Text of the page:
Atila – the boy who changed his community
With Atila's arrival in the Bečej school there was a shift in attitude about the importance of inclusive education in the school itself
The first thing one notices about him is a big and sincere smile, the kind that can almost be palpable.
And when you hear his lines from the school play “I would give my golden necklace to become a Mexican. I want to be served by senoritas”, you suddenly realize that you are also smiling with him.
And you can’t get rid of that smile in spite of the fact that in front of you is a boy sitting in his wheelchair, whose limbs are irretrievably damaged.
„Sin of the system“
Atila Komaromi was born in spring 1999 with severely damaged limbs.
His parents were told that his life was at stake. They left him in “Kolevka” a residential institution for children with disabilities, in the town of Subotica, where he spent the first three years of his life.
He was assessed as having profound intellectual disability and was placed in institutional care at the Kuline residential institution for persons with disabilities where he spent the next six years.
His mother visited him only in the first institution, his father never saw him.
Fortunately, due to a reorganization of residential institutions in Serbia in 2008, Atila was transferred back to the institution in Subotica and there began the new chapter of his life.
The staff in the “Kolevka” institution discovered that he is both physically and mentally developed beyond all expectations.
This led them to develop and implement an intensive program for him. “You can’t but wonder what would have happened with him had someone treated him properly from birth,” says Margarita Berček, a psychologist, who has crossed paths with Atila.
Margarita uses the term “sin of the system” to describe how someone’s colossal misjudgement irrevocably influenced the life of an innocent child and scarred him for the rest of his life.
“You can’t but wonder what would have happened with him had someone treated him properly from birth.”
“I want to be like them”
Six years later, following another assessment Atila was categorized as having moderate intellectual disability.
In September 2010 Atila started attending the “Žarko Zrenjanin“ primary and secondary school in Subotica. He was 11 years old at the time. Simultaneously, a foster family was found for him and he also assigned a personal assistant.
A few months later, Atila was transferred to a school in the town of Bečej, where he finally started attending a mainstream school, the “Zdravko Gložanski” primary school.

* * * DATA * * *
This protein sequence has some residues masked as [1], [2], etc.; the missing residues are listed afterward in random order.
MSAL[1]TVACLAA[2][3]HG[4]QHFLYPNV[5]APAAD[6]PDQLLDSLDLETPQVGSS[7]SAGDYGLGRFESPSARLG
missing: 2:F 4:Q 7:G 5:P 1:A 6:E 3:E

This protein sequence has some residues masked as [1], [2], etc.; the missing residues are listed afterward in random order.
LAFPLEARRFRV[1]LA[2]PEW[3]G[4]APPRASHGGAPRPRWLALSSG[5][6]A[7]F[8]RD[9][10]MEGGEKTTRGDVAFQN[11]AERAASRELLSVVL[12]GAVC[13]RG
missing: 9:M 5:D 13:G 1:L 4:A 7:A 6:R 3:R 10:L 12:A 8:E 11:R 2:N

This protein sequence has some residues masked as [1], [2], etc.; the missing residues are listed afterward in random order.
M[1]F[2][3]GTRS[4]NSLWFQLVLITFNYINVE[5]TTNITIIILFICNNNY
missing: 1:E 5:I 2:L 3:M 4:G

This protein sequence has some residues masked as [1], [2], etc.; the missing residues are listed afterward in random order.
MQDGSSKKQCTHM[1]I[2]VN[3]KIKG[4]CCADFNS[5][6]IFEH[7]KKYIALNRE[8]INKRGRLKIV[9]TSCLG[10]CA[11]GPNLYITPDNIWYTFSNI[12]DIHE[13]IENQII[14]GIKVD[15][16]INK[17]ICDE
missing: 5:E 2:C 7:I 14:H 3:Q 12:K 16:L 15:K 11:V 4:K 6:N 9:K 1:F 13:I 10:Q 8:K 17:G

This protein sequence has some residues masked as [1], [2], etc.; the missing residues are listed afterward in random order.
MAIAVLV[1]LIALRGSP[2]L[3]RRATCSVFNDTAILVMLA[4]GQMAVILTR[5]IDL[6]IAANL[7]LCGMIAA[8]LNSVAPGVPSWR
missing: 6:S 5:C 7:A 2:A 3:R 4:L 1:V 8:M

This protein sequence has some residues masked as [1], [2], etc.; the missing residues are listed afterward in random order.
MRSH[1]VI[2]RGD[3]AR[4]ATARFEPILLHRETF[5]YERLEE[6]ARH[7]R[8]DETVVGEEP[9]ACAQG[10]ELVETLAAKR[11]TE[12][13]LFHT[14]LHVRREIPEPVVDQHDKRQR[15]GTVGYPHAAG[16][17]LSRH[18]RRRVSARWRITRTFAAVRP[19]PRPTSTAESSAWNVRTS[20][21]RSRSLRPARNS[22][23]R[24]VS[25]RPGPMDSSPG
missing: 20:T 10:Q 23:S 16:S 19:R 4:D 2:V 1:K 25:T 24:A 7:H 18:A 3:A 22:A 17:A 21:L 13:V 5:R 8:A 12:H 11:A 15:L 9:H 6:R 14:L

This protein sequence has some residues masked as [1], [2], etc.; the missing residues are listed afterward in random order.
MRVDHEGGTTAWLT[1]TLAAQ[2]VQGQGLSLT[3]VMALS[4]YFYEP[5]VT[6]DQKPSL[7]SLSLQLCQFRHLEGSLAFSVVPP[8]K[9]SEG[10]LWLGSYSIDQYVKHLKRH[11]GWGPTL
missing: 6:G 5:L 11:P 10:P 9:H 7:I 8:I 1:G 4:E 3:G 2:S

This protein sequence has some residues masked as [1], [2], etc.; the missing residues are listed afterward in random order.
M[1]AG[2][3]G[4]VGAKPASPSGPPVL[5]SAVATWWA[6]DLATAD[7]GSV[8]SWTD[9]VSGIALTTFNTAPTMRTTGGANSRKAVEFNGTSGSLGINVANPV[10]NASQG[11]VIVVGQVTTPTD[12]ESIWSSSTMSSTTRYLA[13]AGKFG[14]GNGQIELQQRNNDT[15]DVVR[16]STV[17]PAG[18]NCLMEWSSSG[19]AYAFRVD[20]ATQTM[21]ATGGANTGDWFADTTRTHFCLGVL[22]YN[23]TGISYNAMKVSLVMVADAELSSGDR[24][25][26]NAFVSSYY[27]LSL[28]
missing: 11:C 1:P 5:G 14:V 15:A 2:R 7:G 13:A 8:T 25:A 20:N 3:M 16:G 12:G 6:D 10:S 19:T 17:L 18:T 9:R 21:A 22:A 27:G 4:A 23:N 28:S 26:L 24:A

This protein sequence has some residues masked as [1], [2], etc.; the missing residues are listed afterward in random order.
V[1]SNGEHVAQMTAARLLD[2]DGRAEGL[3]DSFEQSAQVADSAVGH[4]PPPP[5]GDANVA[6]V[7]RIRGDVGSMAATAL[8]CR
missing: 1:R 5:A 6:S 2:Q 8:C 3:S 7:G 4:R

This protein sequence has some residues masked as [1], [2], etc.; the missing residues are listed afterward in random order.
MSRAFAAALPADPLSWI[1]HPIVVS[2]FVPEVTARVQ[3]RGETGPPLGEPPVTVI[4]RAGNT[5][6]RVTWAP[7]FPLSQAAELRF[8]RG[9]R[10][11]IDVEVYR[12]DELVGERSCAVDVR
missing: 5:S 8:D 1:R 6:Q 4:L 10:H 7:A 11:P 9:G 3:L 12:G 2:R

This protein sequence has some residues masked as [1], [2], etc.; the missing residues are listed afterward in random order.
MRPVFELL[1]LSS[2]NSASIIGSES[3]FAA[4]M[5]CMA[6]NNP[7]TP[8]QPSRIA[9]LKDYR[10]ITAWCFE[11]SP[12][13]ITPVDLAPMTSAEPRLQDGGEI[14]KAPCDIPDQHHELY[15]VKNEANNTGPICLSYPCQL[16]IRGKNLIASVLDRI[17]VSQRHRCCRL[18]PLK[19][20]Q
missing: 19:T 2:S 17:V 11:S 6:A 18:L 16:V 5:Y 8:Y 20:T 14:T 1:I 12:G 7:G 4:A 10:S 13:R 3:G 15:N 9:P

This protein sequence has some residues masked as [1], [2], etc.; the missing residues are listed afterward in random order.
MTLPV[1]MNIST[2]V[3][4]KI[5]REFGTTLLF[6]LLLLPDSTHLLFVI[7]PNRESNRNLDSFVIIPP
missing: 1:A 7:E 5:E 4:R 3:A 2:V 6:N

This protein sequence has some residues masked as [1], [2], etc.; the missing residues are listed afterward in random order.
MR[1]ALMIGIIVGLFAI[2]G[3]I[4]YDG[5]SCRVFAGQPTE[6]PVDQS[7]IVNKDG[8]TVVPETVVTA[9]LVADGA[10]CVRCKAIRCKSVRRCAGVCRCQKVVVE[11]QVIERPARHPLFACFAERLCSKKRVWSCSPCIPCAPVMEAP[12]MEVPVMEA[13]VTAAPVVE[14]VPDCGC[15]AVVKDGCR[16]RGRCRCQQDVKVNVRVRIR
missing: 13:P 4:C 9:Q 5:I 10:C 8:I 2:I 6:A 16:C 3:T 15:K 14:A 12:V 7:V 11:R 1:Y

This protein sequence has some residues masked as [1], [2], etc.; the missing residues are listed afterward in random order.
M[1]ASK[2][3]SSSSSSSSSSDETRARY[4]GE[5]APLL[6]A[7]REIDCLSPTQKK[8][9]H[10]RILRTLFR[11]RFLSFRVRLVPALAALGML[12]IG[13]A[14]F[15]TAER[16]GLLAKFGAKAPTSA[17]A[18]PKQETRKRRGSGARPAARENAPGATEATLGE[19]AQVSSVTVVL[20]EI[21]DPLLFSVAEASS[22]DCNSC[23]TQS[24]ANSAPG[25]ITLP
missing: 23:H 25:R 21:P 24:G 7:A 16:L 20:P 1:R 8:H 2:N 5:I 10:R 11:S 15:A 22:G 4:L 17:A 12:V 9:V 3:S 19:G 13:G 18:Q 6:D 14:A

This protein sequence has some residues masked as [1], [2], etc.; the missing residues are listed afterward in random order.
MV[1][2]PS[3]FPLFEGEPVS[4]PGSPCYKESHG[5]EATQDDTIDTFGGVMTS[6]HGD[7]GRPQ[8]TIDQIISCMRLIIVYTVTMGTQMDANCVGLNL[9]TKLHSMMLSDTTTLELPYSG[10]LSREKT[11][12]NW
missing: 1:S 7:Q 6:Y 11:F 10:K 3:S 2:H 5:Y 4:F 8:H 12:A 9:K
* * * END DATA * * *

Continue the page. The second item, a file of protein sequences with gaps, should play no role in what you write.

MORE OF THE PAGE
With his arrival in the Bečej school there was a shift in attitude about the importance of inclusive education in the school itself.
Everybody included in school life – teachers, pupils and parents – were prepared for Atila’s inclusion in the school.
All necessary changes were made: the school built a wheelchair ramp, the doorsteps were removed, and a special desk was made for Atila.
Margarita Berček, who developed a strong bond with Atila, remembers his words: “I want to go to school also and do everything they do”.
And indeed, thanks to his inexhaustible positive energy, enormous will power and the devoted work of the staff in the “Zdravko Gložanski” primary school, very soon he learned to read and write, speak much more audibly, and was accepted by the pupils and teachers.
UNICEF in Serbia continuously works to develop inclusive education policies and supports all actors in the education process in order to realize the right of every child to a quality education.
Atila is one of the beneficiaries: today he is 18 years old and is finishing 7th grade. Margarita Berček is one of the members of the Inclusive Education Support Network that cooperates with UNICEF.
She must be credited that Atila is now an equal member of the community, who enjoys socializing with his peers, who is working to reach his fill potentials and acquiring self-confidence.
I want to go to school also and do everything they do.
“Atila is unaware of how much he has done for Bečej”
Not only is Atila an equal member of the community, but he has also had a positive influence on those around him.
All the pupils in school say that he is a great friend who never says “no” to anyone and who brings lots of positive energy to school every day.
His class teacher Milena Čolak remembers how one pupil’s mother told her that she is convinced that her daughter would grow up to be a much better person thanks to Atila.
“But I think that they already are much better people than they used to be before they met Atila,” says the teacher.
Margarita Berček emphasizes that he is not even aware of how much he has done for Bečej, a town that is now known as one of the best good practice examples of inclusive education.
Good vibrations in the “Zdravko Gložanski” school are almost tangible.
The immeasurable and precious influence of inclusive education on all the participants in this process is not only that every child with development disabilities and difficulties is allowed to realize one of his or her basic human rights, but that everyone becomes a better person thanks to working with children from marginalized groups.
Or to put it in the words of one of Atila’s friends – “they didn’t choose to be born like that, they simply are the way they are and we shouldn’t have any prejudice about them because very often they are better humans than us”.